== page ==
Lakes, Streams, Rivers and Coastal Waters in addition to other things, are for play – to fish in the water, swim in the water! You long for those summer days to float on the lake, swim in the pond, fish the river, jump into the ocean. What simple pleasures these can be – what memories they contain.
Our waterways have become, or are becoming unusable due to the growth of algae blooms in the water. Lake Erie, The Mississippi River, The Gulf Coast, The Red Tides of the Florida and New Jersey Coasts have all experienced this dreadful problem. This crud found in the algae bloom cuts off the Oxygen to the water and kills off aquatic life in the water. The crud also has known harmful physical impact to humans like vomiting, rashes and some neurological diseases.
The primary cause of these algae blooms is known: run off into the waterway of nitrogen, phosphorous, other fertilizers and in some cases human factors. This run-off occurs when the soil is crusted or compacted and after a heavy rainfall the water on the agricultural land or gardens runs-off of the land taking the nitrogen and phosphorous with it.
But just as the cause of these algae blooms is known, so are solutions.
Help us bring these lakes, streams, and rivers back to life!
Agriculture currently uses roughly 70% of all freshwater withdrawals in the world today; primarily due to irrigation. By 2030 the United Nations estimates ½ of the world’s population will live in high water-stress locales3. Another study predicts that by 2040 there will not be enough water in the world to quench the thirst of the world’s population and its energy needs (energy is the second largest user of water)4.
Given that agriculture requires so much of the world’s freshwater, agriculture will need to find solutions to use less water.
Irrigation Water Has Other Issues: Most irrigation water today comes from snow melt, underground aquifers, or reclaimed water. Although these are helpful sources, they are not without their own issues. Snowmelt often lacks enough salts and therefore leeches needed calcium below the roots, resulting in less robust plants. Underground Aquifer water and reclaimed waters often have the opposite problem – too much salt. Too much salt stunts the growth of the plant.
- Replace the lost calcium caused by the leeching in a low salt irrigation water environment;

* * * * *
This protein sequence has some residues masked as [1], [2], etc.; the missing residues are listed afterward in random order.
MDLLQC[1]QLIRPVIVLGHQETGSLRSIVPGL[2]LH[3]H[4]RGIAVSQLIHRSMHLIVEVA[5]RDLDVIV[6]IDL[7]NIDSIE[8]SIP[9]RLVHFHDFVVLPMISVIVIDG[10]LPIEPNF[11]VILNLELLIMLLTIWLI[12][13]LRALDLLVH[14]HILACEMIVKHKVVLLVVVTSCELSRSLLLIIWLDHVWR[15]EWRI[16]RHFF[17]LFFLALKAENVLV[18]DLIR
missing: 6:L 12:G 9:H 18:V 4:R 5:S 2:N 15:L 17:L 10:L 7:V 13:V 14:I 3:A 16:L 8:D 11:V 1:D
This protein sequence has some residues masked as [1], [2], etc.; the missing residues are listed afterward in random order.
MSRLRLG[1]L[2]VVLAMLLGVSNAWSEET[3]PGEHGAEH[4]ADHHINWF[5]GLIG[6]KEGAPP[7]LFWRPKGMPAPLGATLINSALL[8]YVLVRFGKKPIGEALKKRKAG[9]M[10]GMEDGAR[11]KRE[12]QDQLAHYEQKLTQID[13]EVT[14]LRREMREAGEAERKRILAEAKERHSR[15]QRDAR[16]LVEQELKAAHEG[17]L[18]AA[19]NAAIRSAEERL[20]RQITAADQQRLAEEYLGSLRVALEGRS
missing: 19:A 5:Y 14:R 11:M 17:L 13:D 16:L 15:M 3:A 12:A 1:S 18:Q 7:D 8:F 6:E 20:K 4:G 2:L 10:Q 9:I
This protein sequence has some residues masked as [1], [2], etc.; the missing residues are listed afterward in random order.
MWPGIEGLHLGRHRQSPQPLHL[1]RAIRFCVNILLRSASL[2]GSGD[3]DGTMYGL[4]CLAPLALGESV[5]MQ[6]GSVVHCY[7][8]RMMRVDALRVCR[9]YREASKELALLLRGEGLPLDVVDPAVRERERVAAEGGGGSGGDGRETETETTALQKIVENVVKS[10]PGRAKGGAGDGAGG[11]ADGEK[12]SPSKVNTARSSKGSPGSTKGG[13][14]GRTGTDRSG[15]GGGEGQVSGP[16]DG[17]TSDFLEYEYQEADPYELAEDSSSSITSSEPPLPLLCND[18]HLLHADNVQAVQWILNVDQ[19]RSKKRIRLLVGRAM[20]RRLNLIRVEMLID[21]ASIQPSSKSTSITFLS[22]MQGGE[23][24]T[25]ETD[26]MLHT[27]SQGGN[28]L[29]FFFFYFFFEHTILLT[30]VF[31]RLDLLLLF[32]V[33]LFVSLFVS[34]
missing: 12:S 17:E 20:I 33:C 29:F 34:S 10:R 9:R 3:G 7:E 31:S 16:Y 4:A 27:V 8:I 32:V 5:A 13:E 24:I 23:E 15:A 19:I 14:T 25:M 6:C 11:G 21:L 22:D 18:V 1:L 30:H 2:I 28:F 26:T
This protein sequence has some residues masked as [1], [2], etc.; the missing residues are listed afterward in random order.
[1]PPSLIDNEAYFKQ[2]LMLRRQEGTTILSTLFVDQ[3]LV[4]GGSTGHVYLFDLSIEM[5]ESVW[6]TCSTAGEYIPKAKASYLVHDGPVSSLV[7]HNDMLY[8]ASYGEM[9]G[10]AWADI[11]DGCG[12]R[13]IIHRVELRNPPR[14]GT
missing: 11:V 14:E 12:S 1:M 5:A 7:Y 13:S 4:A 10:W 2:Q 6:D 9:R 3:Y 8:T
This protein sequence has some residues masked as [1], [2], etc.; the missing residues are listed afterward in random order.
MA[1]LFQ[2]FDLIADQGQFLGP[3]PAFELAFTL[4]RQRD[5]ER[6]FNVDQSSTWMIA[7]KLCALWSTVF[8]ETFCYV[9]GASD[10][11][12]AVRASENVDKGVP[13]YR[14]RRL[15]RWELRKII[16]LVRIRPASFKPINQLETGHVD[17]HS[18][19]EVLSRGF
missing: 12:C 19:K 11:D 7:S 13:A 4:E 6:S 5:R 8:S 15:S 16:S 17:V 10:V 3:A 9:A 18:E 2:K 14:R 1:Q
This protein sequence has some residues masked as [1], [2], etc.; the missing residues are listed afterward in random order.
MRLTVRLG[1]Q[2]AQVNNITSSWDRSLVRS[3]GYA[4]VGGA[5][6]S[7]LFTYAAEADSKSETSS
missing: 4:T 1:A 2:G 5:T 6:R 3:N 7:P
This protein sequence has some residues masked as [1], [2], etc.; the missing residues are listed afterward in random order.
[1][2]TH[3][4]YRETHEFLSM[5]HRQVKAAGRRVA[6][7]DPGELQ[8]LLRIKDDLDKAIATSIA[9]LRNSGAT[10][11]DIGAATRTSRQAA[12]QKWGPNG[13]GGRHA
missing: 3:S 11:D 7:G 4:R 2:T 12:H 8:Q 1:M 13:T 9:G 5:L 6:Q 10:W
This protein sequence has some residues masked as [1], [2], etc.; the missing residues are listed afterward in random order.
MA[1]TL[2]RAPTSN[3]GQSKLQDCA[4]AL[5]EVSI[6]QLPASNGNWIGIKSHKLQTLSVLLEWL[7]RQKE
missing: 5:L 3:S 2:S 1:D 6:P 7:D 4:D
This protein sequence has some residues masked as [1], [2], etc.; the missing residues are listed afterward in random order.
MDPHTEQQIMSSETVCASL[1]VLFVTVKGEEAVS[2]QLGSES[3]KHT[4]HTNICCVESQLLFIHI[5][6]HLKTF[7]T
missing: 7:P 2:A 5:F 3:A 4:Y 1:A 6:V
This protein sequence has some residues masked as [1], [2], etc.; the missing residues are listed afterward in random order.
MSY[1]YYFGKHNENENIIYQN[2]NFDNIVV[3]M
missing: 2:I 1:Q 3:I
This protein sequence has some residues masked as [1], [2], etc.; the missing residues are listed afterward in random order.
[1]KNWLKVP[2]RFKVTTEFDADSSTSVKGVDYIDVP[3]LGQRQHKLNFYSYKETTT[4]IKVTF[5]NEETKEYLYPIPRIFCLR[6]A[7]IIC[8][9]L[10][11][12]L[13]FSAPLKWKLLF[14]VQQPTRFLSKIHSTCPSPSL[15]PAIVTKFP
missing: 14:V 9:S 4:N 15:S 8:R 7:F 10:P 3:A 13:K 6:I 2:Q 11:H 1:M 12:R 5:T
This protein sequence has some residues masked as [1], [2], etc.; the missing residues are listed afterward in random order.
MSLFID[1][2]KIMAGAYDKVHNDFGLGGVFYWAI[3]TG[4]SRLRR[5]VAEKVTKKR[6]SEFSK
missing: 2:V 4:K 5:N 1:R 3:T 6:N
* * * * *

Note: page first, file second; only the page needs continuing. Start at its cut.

- Create a cation exchange reaction (in water with too much salt) whereby the calcium is solubilized as calcium sulfate which replaces the salt, leaving a soluble sodium sulfate in the water which is then leeched out.
Then, there is the cost to buy water. In some cases, access to water is regulated and comes with a significant cost. Just think of the savings if you could reduce your irrigation water requirements 30%?
In times of water scarcity, it’s time for better soil; its time for EcoGEM, LLC’s Soil Enhancer!
Water in Regenerative Agriculture
It is no secret that healthier soil can hold more water, increase resilience to flooding and droughts and supply more nutrients to plants. And for this reason, we address water in regenerative agriculture at EcoGEM. Communities, crops and animals rely on water in regenerative agriculture for basic survival. With water in regenerative agriculture, it helps to maximize water use efficiency in irrigated and rain-fed systems.
By adding calcium sulfate dihydrate to your land, you can improve both the porosity and structure of the soil. This process enhances the infiltration of water into the soil and minimizes the excess of run-off of nitrogen and phosphorus.
Our water in regenerative agriculture solutions address:
- Farming water run off
- Efficiency of water
- Reduce irrigation water requirements
- Replace lost calcium in soil
To learn more about water in regenerative agriculture, get in touch with EcoGEM today!
1O’Brien, D. (2017) Using Gypsum to Help Reduce Phosphorus Runoff, USDA Agriculture Research Service-Research and Science Feb 21, 2017
2 Dr. Brent Rouppert
3 United Nations Human Development Report, 2006 UNDP
4 Aarhus University, Denmark, Winnie Axelson, Science Daily July 29, 2014
5 Oster J.D., (1982) Gypsum usage in irrigated agriculture: A review. Fertilizer Research 3, pp73-89 (1982).